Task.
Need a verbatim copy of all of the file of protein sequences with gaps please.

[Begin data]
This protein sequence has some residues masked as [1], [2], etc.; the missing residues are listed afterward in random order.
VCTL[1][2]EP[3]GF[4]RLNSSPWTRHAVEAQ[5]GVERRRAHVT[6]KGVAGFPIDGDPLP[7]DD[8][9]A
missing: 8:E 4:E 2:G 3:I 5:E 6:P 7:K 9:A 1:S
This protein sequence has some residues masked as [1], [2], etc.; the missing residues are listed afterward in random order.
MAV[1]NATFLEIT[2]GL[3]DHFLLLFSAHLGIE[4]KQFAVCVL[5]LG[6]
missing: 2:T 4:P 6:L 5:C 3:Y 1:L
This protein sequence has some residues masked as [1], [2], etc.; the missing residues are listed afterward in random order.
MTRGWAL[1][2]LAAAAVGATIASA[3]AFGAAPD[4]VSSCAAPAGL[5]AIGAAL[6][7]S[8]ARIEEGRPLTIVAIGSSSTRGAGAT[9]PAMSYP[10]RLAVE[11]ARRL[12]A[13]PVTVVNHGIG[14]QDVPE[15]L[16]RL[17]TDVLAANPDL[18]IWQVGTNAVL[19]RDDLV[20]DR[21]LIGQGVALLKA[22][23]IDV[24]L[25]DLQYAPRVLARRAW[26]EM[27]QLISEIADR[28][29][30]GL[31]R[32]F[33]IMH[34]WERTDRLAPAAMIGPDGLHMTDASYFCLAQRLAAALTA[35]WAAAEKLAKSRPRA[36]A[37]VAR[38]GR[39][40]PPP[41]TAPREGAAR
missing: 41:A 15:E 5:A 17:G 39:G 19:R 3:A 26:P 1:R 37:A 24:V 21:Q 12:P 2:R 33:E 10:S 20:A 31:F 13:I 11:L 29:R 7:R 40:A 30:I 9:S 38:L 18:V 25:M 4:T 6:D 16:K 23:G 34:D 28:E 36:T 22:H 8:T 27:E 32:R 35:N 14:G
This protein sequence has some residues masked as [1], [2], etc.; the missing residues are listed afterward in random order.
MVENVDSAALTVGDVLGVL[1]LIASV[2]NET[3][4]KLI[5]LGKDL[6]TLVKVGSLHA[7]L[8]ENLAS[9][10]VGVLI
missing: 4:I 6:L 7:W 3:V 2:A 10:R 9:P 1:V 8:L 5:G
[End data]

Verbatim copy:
This protein sequence has some residues masked as [1], [2], etc.; the missing residues are listed afterward in random order.
VCTL[1][2]EP[3]GF[4]RLNSSPWTRHAVEAQ[5]GVERRRAHVT[6]KGVAGFPIDGDPLP[7]DD[8][9]A
missing: 8:E 4:E 2:G 3:I 5:E 6:P 7:K 9:A 1:S
This protein sequence has some residues masked as [1], [2], etc.; the missing residues are listed afterward in random order.
MAV[1]NATFLEIT[2]GL[3]DHFLLLFSAHLGIE[4]KQFAVCVL[5]LG[6]
missing: 2:T 4:P 6:L 5:C 3:Y 1:L
This protein sequence has some residues masked as [1], [2], etc.; the missing residues are listed afterward in random order.
MTRGWAL[1][2]LAAAAVGATIASA[3]AFGAAPD[4]VSSCAAPAGL[5]AIGAAL[6][7]S[8]ARIEEGRPLTIVAIGSSSTRGAGAT[9]PAMSYP[10]RLAVE[11]ARRL[12]A[13]PVTVVNHGIG[14]QDVPE[15]L[16]RL[17]TDVLAANPDL[18]IWQVGTNAVL[19]RDDLV[20]DR[21]LIGQGVALLKA[22][23]IDV[24]L[25]DLQYAPRVLARRAW[26]EM[27]QLISEIADR[28][29][30]GL[31]R[32]F[33]IMH[34]WERTDRLAPAAMIGPDGLHMTDASYFCLAQRLAAALTA[35]WAAAEKLAKSRPRA[36]A[37]VAR[38]GR[39][40]PPP[41]TAPREGAAR
missing: 41:A 15:E 5:A 17:G 39:G 19:R 3:A 26:P 1:R 37:A 24:V 21:Q 12:P 2:R 33:E 10:S 20:A 31:F 13:I 11:L 29:R 7:R 40:A 30:I 9:S 38:L 18:V 25:M 4:T 6:D 16:K 23:G 34:D 28:E 36:T 22:H 8:T 27:E 32:R 35:N 14:G
This protein sequence has some residues masked as [1], [2], etc.; the missing residues are listed afterward in random order.
MVENVDSAALTVGDVLGVL[1]LIASV[2]NET[3][4]KLI[5]LGKDL[6]TLVKVGSLHA[7]L[8]ENLAS[9][10]VGVLI
missing: 4:I 6:L 7:W 3:V 2:A 10:R 9:P 1:V 8:L 5:G